Home Month and Year May 2024 Training, Re-training and Upskilling

Training, Re-training and Upskilling

Calgary’s skilled tech shortage

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Four decades ago, when clunky, Jurassic computers roamed the earth, the Internet was just barely invented and 20 years before Steve Jobs created the iPhone, the computer catchphrase “garbage in/garbage out” (GIGO) was a warning that poor quality input produces faulty output. 

Fast forward more than 40 warp-speed years, GIGO still exists, and sophisticated technology continues to transform life, health and business.  

No more cynical catchphrases but, with all its breathtaking potential, today’s technology does have a new urgent business warning: A shortage of trained, skilled and tech-savvy people. 

Particularly because business is so technology driven, it is an undisputable but vital business basic that, in the fast-paced world of technology where innovation is the name of the game, the key to business success is and will continue to be talent management.  

A contemporary business priority is a proactive and strategic approach to acquiring, nurturing and retaining trained, skilled and tech-savvy people.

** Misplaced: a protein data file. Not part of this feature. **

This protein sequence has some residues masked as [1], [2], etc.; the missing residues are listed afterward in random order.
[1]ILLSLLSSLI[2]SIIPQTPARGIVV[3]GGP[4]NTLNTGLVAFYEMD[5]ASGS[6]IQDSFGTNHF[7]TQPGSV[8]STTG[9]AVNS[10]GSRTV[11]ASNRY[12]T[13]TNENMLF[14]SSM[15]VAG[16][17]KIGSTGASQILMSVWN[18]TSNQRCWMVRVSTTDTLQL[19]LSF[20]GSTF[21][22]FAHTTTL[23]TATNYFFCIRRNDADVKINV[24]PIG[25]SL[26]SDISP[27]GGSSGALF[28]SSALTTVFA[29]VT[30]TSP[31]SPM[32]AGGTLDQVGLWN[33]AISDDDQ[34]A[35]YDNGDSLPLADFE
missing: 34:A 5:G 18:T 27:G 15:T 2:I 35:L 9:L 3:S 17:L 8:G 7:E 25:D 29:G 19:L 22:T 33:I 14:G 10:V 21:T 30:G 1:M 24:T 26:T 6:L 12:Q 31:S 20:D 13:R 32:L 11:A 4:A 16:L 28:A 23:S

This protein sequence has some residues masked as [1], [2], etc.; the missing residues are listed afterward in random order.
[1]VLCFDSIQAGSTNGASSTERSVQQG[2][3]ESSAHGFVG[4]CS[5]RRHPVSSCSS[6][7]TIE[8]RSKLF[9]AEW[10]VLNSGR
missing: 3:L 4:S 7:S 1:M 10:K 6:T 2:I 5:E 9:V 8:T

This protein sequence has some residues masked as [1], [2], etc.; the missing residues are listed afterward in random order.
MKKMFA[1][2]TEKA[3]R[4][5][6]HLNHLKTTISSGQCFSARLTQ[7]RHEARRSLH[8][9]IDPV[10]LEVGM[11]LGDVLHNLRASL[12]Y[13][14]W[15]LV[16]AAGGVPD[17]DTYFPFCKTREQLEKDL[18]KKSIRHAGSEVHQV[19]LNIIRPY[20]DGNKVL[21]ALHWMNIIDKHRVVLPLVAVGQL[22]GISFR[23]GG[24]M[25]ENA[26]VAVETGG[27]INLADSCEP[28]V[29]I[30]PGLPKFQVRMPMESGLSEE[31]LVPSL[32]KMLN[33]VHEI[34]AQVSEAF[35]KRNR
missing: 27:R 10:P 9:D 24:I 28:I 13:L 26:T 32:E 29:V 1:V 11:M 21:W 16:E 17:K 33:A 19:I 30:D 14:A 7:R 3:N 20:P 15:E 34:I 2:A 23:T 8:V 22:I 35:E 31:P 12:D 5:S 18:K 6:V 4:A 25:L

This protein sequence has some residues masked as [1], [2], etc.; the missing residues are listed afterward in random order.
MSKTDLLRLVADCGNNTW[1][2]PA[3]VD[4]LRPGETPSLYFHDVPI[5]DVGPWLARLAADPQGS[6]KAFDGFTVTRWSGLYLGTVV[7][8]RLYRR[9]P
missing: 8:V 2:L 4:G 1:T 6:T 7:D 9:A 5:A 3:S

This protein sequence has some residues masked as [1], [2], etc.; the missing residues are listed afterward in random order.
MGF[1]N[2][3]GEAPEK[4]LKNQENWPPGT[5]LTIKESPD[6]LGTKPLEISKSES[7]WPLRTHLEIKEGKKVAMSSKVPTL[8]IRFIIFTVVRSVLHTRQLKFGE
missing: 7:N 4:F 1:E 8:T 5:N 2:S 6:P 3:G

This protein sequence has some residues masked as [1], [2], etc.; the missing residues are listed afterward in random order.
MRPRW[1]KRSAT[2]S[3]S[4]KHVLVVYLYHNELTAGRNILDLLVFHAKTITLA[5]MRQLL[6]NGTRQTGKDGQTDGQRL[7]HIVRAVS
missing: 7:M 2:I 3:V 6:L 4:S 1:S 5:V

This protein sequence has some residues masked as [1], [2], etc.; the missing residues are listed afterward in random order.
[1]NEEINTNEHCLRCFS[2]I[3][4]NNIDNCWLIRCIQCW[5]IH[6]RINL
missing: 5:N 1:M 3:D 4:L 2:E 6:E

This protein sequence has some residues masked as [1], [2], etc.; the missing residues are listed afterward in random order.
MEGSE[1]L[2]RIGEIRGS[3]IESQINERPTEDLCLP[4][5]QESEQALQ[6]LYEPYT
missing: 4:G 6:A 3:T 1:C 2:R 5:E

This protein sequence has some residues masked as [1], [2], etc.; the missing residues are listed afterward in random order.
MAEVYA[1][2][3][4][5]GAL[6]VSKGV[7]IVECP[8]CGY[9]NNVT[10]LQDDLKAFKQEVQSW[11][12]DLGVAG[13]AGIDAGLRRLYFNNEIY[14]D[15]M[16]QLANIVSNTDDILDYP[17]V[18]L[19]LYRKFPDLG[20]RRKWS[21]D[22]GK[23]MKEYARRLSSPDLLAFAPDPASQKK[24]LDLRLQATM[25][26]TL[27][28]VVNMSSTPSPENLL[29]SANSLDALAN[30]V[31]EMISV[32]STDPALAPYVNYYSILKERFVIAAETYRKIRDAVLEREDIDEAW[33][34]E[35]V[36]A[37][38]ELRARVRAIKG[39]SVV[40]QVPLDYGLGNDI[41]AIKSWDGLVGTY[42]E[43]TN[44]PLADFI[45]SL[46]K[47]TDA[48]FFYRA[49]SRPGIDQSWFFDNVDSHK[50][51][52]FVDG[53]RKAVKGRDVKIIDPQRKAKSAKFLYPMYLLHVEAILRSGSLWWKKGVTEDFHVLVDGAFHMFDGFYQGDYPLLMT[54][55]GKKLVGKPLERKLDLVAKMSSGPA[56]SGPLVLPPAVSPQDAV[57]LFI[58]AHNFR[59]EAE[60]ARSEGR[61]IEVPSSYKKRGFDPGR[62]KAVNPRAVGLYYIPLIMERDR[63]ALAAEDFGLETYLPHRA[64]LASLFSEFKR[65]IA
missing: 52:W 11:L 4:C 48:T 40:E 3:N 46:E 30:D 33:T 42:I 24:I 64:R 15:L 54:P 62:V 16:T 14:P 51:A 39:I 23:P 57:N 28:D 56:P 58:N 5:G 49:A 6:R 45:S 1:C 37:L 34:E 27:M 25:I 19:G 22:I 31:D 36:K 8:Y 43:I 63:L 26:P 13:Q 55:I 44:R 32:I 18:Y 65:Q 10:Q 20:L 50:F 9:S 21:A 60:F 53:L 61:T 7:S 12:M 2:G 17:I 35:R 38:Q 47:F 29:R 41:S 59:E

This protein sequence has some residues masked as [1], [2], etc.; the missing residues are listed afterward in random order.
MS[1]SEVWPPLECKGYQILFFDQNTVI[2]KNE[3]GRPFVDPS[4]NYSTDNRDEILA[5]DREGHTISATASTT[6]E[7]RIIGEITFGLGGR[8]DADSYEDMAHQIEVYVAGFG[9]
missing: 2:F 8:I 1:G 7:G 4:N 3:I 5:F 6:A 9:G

Business leaders, consultants and analysts agree and share the skilled talent shortage concern.  

In today’s tech-enabled world, where it is a must for successful businesses to embrace innovation, there is a crucial need for properly trained and skilled people who can build, install and maintain tech systems. 

According to a recent American, MIT Technology Review Insights survey, 64 per cent of companies reported that candidates for their IT and tech jobs lacked necessary skills or experience. 

Finding and keeping talent is one of the biggest ongoing problems – and opportunities – in tech and in business.  

What happened? Business transformations, social, lifestyle and workplace trends and circumstances share the cause of skilled tech talent shortages. 

The changing profile of the workplace and the predicted but underestimated Boomer-effect is a factor. The aging population affects the working-age population share. Studies show that, by 2030, one in six people in the world will be aged 60 years or over. By 2050, the figure will double.